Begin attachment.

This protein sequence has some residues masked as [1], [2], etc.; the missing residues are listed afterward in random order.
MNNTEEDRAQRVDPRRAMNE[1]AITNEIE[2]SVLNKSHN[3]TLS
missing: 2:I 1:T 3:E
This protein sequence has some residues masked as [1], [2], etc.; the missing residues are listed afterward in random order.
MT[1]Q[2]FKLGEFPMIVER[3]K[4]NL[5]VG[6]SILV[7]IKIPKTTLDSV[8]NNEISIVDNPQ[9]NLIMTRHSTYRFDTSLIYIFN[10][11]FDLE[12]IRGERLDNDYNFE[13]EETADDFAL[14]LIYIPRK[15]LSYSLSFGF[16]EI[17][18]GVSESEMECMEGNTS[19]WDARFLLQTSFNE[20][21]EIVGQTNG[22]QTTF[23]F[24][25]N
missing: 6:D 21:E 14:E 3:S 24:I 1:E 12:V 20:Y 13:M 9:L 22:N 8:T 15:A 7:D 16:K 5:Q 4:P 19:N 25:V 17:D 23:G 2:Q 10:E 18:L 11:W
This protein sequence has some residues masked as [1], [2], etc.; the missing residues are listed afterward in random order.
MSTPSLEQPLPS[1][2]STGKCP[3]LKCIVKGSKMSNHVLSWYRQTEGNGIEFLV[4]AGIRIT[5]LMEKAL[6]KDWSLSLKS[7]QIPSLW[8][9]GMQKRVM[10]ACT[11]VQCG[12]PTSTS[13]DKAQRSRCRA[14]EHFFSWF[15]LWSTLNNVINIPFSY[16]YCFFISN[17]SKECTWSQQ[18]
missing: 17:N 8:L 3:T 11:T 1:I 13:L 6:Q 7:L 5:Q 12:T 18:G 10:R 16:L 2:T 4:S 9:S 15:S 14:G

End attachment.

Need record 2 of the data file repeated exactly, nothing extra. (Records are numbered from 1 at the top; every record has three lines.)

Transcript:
This protein sequence has some residues masked as [1], [2], etc.; the missing residues are listed afterward in random order.
MT[1]Q[2]FKLGEFPMIVER[3]K[4]NL[5]VG[6]SILV[7]IKIPKTTLDSV[8]NNEISIVDNPQ[9]NLIMTRHSTYRFDTSLIYIFN[10][11]FDLE[12]IRGERLDNDYNFE[13]EETADDFAL[14]LIYIPRK[15]LSYSLSFGF[16]EI[17][18]GVSESEMECMEGNTS[19]WDARFLLQTSFNE[20][21]EIVGQTNG[22]QTTF[23]F[24][25]N
missing: 6:D 21:E 14:E 3:S 24:I 1:E 12:V 20:Y 13:M 9:L 22:N 8:T 15:A 7:D 16:K 5:Q 4:P 19:N 25:V 17:D 23:G 2:Q 10:E 18:L 11:W